After we split ways with our dirt bike squad, I begged and pleaded with the boys to see the beach. How could we not!?
The beach was only about an hour from the restaurant and I was dying to see the ocean. On the way, we called a hotel along the beach and got a room for the night. After checking in, we walked across the street to a fancy bar and had some cocktails and rum cake because, hey, we’re on vacation. Then we walked along the beach and dug around in the sand for seashells. We also found some sponge or coral like thing and half a sand dollar! (so, sand fifty cents?)
By this time, our backs were hurting so we headed back to the hotel and slept. In the morning we got continental breakfast and went to check out the beach in the daylight. Sadly, it was sprinkling and chilly so we were glad we picked up our shells the night before but we were still able to get some pictures.
Then we started heading up the coast line, stopping whenever we found something interesting. We originally thought we would try and find somewhere to ride that was on the way home but most places weren’t open on Mondays and it was rainy when we left. Instead, we found a pirate themed mini golf course where Dad and I tied for the win! Our next stop: a navy blue and white candy striped lighthouse!
The lighthouse was so interactive with a bunch of tangible history lessons between the different buildings. We started with the light keeper’s house. The main museum was in the light keeper’s home with a “shipwrecked” boat on the bottom level. You could actually put your hand over different artifacts in the museum to learn how the light keeper and his family used the different utensils, tools, and furniture. The bottom level had uneven floors, artifacts from the boat, and more.
The first thing we saw as we walked towards the museum was probably Jason’s favorite: the beer stand.
The picture below shows some of the different utensils used in the dining room during that time period. The one that is lit up is actually a cake cutter. Then in the mirror, you can read the history on the cake cutter. Its was so interesting!
Outside, you could go to the ship yard, the cafe, the lab, the lighthouse, or the nature trails. We started to go to the light house but heard an elementary age group of kids headed for that direction so we went to check out the ship yard instead. Here you could see two older gentleman building these boats by hand the way they would have been built when the light keeper was living here in 1890! It was incredible that they had zero power tools to help them. After the ship yard, we made our way into the lighthouse.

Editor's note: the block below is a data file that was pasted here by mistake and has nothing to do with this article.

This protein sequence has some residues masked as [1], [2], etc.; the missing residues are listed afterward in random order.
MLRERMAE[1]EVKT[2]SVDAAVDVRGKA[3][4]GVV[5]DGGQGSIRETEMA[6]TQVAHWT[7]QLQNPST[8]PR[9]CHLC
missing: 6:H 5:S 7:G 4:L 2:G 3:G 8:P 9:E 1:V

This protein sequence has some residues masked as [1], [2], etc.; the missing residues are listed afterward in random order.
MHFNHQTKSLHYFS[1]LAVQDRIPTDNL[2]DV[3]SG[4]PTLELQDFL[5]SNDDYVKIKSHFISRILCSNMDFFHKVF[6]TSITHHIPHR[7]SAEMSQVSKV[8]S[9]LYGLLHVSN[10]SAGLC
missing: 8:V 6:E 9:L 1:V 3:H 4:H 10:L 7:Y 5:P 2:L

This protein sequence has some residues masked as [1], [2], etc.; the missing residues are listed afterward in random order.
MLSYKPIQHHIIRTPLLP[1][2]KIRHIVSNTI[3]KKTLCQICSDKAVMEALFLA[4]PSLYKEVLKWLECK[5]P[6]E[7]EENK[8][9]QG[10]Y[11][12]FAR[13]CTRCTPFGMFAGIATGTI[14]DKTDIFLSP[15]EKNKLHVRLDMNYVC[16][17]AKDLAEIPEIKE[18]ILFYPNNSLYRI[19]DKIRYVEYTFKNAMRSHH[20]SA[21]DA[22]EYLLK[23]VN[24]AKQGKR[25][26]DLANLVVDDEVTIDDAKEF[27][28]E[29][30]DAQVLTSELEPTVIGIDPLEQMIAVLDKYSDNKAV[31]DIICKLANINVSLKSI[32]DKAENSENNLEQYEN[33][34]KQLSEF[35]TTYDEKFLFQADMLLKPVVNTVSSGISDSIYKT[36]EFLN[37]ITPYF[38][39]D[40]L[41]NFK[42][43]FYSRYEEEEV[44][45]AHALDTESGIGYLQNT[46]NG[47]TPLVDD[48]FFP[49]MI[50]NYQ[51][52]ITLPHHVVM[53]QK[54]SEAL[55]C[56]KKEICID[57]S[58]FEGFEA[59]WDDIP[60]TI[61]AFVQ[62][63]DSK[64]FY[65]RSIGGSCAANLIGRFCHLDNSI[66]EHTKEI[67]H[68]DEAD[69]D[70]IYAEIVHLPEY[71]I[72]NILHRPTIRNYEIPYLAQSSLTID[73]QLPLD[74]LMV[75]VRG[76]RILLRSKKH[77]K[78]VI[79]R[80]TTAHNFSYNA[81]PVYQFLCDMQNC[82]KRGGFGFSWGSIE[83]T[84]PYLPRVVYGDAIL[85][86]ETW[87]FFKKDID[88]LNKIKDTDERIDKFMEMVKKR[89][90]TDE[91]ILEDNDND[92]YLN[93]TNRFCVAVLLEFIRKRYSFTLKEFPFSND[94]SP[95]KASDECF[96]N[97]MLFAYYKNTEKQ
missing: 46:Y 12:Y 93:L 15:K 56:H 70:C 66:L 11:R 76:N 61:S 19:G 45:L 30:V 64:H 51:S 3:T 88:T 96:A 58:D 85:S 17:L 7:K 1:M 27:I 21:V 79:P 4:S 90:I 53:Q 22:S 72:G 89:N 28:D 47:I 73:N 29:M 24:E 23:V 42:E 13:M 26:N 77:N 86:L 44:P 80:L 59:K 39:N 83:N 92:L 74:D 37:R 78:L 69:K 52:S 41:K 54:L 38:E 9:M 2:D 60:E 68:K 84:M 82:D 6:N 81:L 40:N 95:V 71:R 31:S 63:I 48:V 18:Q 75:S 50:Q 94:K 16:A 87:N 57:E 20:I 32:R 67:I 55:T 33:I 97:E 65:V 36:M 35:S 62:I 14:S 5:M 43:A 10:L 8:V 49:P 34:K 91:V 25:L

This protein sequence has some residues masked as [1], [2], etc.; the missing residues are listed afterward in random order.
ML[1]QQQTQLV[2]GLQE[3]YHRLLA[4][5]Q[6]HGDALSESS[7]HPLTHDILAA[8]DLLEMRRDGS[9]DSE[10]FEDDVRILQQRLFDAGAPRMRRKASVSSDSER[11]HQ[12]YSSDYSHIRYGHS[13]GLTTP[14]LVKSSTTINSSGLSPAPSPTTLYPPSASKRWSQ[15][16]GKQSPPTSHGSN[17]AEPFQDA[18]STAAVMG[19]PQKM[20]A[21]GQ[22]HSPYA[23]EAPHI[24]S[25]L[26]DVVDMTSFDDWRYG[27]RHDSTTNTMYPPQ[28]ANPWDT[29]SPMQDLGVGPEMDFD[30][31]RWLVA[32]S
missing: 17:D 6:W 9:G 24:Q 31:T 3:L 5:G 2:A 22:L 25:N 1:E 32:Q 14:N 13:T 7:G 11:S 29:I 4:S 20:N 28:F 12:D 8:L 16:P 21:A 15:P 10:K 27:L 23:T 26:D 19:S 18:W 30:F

The bottom, or base, o housed the oil cans that were used to light the house before they used lightbulbs and the light keeper’s office. You could read in his work log about what went on each day include one entry that read, “light went out between one in the morning to three in the morning due to second assistant falling asleep”. At each of the landing on your way up to the top, there were facts listed on the wall including the light keeper’s wife’s salary to maintain the lighthouse after his passing: only $400! Another read that one of the children took his sister’s cat and threw it off the top of the lighthouse wrapped in a parachute. It survived but didn’t return until 4 weeks later. The sister did not find out until years later. Then, finally, we reached the top.
The lighthouse was amazing. There were 219 steps to the top and the view was incredible.
Going back down was a lot easier on our sore muscle and lazy bodies but we weren’t done exploring. We walked past the cafe (which smelled delicious, had gourmet specialty hot dogs, and locally brewed beers!) to the lab to see how they cleaned and restored artifacts found in shipwrecks. It was so interested to learn how the water turns blue as it cleans and how they could tell what things were even though they were still covered in ocean gunk.
Our final adventure at the lighthouse was through the nature trails. We were able to see all kind of flowers, trees, and plants that we don’t have in Indiana or Iowa. The sign at the beginning of the trail said you might see animals (I wanted to see a tortoise) but unfortunately, no dice.
Our last stop in Florida was to an authentic Irish pub for lunch along St. Augustine Bay. We quickly realized this is where the rich men park their yachts and come in for a bite and the rich women day drink like the real housewives of St. Augustine. There were several fancy shops and restaurants crammed next to each other along the bay and around historic Flagler College.
By this time, we were anxious to get back on the road. With only two extra stops on the way (one to see live baby gators and a 13 foot gator and the other to Georgia Peach World for moonshine and jelly) we took turns driving, napping, and riding shotgun so Jason could keep dad awake at night and I could sleep at night (since I had to be at work the next morning). We got back waaaay later than we expected but managed to make it and have already started prepping the changes for our next moto trip. To say this trip was amazing doesn’t even begin to describe it. I am so incredibly grateful.